The enthusiasm part is obvious: Many are excited about this "new" source of capital available for doing good (i.e., supporting non-profits who have seen their contributions drop along with the economy in the last two years). Behind the distaste piece lies the fact that much of these funds were already allocated to charities -- public pledge or not -- as well as the fear that the motivation behind the pledge was more about publicity than warm fuzzies or love of fellow mankind. Buffet is honest in addressing both of these these reactionshere.
Whatever your take on the matter, it's worth glancing here at some of the pledge letters written by these billionaires. It's a bit like reading People magazine or following Hollywood stars on Twitter -- there is that glimpse into the personal lives of the untouchable rich and famous. (Not that I know anything about that passion, of course. Pop culture references are, unfortunately, often lost on me!) That's not the reason to read it though. The fact is that these letters contain important lessons and perspectives on wealth, the feelings of guilt or ownership around having it, and how certain billionaires view their responsibility regarding what to do with it.
This pledge also makes me think about giving more broadly. (Btw, for a good read on the topic, Bill Clinton's book appropriately titled Giving is healthy exploration of the topic and is full of examples of people and organizations that do it well.) What role do us non-billionaires play? Well, apparently, of the $300 billion given to charities in the U.S. each year, 80% comes from individuals. Along these lines, a new non-profit, Global Fast, is trying to empower more people to believe in the power of their small gifts. Relying on the power of social networks, it helps people to channel money normally spent on food into charities by suggesting that people fast at some regular interval. Maybe no food once a month for a day. Maybe you skip that $4 coffee once a week. In doing so, no extra money is required from the budget and in the process, the person fasting learns to identify with the plight of the world's millions who do not get enough to eat. (Today happens to be my day to fast, so it's hard to not think about it! But, yes, I'm well aware that it's a luxury to do this when I know the kitchen is full of food for tomorrow.)
But what if we translate what Global Fast is doing into similar initiatives in the environmental realm? What if we fasted from water or lighting or electricity or gasoline or energy on regular intervals? No more than a gallon of water per day once a week. No lights once a month. No electricity for one night per week. No gasoline once per quarter. And what if we channeled those savings into charities which support rural electrification with solar panels for the world's billions without adequate electricity? Or towards non-profits that drill wells to provide clean water around the world? And in the process, we would also be reminded of how spoiled we all are (you know what I mean) and how we have a responsibility to create a more equal playing field.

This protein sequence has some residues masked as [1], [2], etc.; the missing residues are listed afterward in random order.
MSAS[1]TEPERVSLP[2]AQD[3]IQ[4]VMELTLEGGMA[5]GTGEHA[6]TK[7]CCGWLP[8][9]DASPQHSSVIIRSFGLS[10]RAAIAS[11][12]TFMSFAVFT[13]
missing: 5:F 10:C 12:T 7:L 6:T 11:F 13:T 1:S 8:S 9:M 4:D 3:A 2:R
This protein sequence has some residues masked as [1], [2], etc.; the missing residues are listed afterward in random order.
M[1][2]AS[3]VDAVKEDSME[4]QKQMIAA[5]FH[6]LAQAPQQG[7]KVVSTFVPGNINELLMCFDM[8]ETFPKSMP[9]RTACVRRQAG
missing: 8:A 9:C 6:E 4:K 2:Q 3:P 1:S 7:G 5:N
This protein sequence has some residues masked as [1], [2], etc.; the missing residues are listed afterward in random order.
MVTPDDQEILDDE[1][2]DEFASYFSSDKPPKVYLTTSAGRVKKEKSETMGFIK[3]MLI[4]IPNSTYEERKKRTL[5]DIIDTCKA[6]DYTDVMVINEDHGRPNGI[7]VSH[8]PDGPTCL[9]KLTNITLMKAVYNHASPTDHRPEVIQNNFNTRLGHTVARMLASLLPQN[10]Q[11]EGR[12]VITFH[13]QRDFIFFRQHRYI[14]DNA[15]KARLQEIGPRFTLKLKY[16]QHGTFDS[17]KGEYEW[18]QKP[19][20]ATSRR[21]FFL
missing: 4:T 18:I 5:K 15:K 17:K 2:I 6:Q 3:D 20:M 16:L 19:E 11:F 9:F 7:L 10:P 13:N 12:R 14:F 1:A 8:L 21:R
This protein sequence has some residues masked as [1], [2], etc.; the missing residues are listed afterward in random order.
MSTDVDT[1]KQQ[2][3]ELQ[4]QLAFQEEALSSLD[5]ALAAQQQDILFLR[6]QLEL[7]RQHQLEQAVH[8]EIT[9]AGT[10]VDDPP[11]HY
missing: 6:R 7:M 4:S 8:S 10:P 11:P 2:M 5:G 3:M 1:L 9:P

"...Around 1.5 billion people, or more than a 20% of the world’s population, have no access to electricity, and 1 billion more have only an unreliable and intermittent supply..."
While someone reading articles like this one will see the "sexy" words like solar used here and there, the big reminder from the author is that the lack of energy or the use of higher priced, unhealthy energy leads to real social issues. Nights without light can mean fewer hours to study or produce goods to sell. Using kerosene lights often translates into large doses of toxic air. The lack of refrigeration can lead to unsafe food quality and high rates of food loss. You get the idea.
So, how to fix the problem? Throwing some money at it would help, but you'd need a very strong arm to throw $35 billion per year at the issue until 2030 to ensure that everyone had better access to electricity (per the United Nations). But this is a scenario likely based on traditional centralized electricity generation with long, inefficient and capital-intensive transmission systems. (Somebody, please correct me if this is bad assumption.)
Instead, lots of social entrepreneurs, NGOs and for-profit businesses (or some that may be considered all three simultaneously) are aiming at bottom up, leapfrog, decentralized solutions. With families sometimes spending 30% of their income on kerosene, solutions that involve small solar PV panels plus LED lights -- both of which have seen their price fall by half in the last ten years -- are gaining traction. Other creative solutions involve micro-anaerobic digestors using cow manure in rural areas to produce power, affordable solar lanterns, solar sewing machines, tapping into global carbon markets as unique financing methods, rentable stations for cooking with liquified natural gas (LFG) instead of wood collected from denuded forests, microfinance provided in tandem with alternative training programs, and many more ventures. Some of the groups pushing these ideas forward include D.Light, Solar Aid, MicroEnergy Credits, Lemelson Foundation, Selco Solar, Emergence BioEnergy, Husk Power Systems, Grameen Shakti, and Solar Sister.
Hopefully, with efforts like these, we can begin to reframe the question as "How soon can we (not just "can we") provide power to meet the basic needs of all the world's peoples, without simultaneously magnifying carbon emissions past the point of control?"
So what's the "so what" factor from this post? I'm not sure, but my cold beer is getting hot and my hot shower is waiting for me upstairs after today's bike ride to work.
P.S. Note that the name of the U.S. General Services Administration Senior Counselor and Senior Sustainability Officer quoted in this article -- Steve Leeds. Perhaps he's the guy that everyone is really referring to somehow when they refer to LEED buildings in discussion by saying, "LEEDS." (Insert sarcasm.)